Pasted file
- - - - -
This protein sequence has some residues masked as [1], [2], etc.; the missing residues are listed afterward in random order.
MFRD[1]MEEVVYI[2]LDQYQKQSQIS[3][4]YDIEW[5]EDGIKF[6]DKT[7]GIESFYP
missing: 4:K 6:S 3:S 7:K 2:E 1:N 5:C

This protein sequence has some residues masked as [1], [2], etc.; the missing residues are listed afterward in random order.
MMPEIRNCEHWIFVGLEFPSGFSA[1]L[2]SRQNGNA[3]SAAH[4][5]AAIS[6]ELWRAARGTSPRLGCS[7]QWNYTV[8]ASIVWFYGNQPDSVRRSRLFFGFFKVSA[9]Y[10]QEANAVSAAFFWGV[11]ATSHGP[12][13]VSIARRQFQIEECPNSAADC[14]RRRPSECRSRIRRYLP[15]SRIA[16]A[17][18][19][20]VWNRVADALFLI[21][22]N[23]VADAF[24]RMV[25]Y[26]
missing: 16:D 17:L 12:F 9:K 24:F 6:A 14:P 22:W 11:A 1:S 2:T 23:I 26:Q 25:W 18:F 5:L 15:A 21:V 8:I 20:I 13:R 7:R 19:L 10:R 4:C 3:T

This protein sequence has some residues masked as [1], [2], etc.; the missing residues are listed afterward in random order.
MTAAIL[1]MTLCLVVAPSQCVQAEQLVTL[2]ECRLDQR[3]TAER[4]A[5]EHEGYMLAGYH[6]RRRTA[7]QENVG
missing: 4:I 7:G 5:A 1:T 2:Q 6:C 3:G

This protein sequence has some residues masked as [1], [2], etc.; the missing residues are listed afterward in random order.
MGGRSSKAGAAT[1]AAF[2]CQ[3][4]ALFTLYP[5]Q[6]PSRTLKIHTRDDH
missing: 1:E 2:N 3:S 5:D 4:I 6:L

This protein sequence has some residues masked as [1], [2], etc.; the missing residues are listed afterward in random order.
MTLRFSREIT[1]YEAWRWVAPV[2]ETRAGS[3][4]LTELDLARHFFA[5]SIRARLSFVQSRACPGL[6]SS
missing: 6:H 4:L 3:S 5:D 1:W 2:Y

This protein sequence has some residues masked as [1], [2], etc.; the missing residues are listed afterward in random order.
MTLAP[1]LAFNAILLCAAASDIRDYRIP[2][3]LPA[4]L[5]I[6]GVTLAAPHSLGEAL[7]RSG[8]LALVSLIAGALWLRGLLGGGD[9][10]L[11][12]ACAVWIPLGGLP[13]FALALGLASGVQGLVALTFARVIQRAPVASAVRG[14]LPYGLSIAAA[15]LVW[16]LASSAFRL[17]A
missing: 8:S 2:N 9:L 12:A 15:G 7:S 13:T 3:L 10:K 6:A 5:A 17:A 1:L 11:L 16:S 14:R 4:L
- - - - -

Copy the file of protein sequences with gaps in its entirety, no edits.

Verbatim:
This protein sequence has some residues masked as [1], [2], etc.; the missing residues are listed afterward in random order.
MFRD[1]MEEVVYI[2]LDQYQKQSQIS[3][4]YDIEW[5]EDGIKF[6]DKT[7]GIESFYP
missing: 4:K 6:S 3:S 7:K 2:E 1:N 5:C

This protein sequence has some residues masked as [1], [2], etc.; the missing residues are listed afterward in random order.
MMPEIRNCEHWIFVGLEFPSGFSA[1]L[2]SRQNGNA[3]SAAH[4][5]AAIS[6]ELWRAARGTSPRLGCS[7]QWNYTV[8]ASIVWFYGNQPDSVRRSRLFFGFFKVSA[9]Y[10]QEANAVSAAFFWGV[11]ATSHGP[12][13]VSIARRQFQIEECPNSAADC[14]RRRPSECRSRIRRYLP[15]SRIA[16]A[17][18][19][20]VWNRVADALFLI[21][22]N[23]VADAF[24]RMV[25]Y[26]
missing: 16:D 17:L 12:F 9:K 24:F 6:A 14:P 22:W 11:A 1:S 2:T 23:I 26:Q 25:W 18:F 5:L 15:A 21:V 8:I 20:I 13:R 7:R 19:L 10:R 4:C 3:T

This protein sequence has some residues masked as [1], [2], etc.; the missing residues are listed afterward in random order.
MTAAIL[1]MTLCLVVAPSQCVQAEQLVTL[2]ECRLDQR[3]TAER[4]A[5]EHEGYMLAGYH[6]RRRTA[7]QENVG
missing: 4:I 7:G 5:A 1:T 2:Q 6:C 3:G

This protein sequence has some residues masked as [1], [2], etc.; the missing residues are listed afterward in random order.
MGGRSSKAGAAT[1]AAF[2]CQ[3][4]ALFTLYP[5]Q[6]PSRTLKIHTRDDH
missing: 1:E 2:N 3:S 5:D 4:I 6:L

This protein sequence has some residues masked as [1], [2], etc.; the missing residues are listed afterward in random order.
MTLRFSREIT[1]YEAWRWVAPV[2]ETRAGS[3][4]LTELDLARHFFA[5]SIRARLSFVQSRACPGL[6]SS
missing: 6:H 4:L 3:S 5:D 1:W 2:Y

This protein sequence has some residues masked as [1], [2], etc.; the missing residues are listed afterward in random order.
MTLAP[1]LAFNAILLCAAASDIRDYRIP[2][3]LPA[4]L[5]I[6]GVTLAAPHSLGEAL[7]RSG[8]LALVSLIAGALWLRGLLGGGD[9][10]L[11][12]ACAVWIPLGGLP[13]FALALGLASGVQGLVALTFARVIQRAPVASAVRG[14]LPYGLSIAAA[15]LVW[16]LASSAFRL[17]A
missing: 8:S 2:N 9:L 12:A 15:G 7:S 13:T 3:L 10:K 6:A 5:A 17:A 1:L 11:L 16:S 14:R 4:L